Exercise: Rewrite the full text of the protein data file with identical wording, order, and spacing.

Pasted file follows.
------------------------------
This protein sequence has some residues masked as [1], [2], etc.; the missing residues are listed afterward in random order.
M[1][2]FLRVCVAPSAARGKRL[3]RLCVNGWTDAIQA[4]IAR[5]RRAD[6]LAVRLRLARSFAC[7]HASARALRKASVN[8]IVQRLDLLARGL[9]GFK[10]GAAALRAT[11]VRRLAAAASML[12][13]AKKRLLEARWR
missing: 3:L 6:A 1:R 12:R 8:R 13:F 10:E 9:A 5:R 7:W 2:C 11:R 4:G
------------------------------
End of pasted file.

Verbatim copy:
This protein sequence has some residues masked as [1], [2], etc.; the missing residues are listed afterward in random order.
M[1][2]FLRVCVAPSAARGKRL[3]RLCVNGWTDAIQA[4]IAR[5]RRAD[6]LAVRLRLARSFAC[7]HASARALRKASVN[8]IVQRLDLLARGL[9]GFK[10]GAAALRAT[11]VRRLAAAASML[12][13]AKKRLLEARWR
missing: 3:L 6:A 1:R 12:R 8:R 13:F 10:E 9:A 5:R 7:W 2:C 11:R 4:G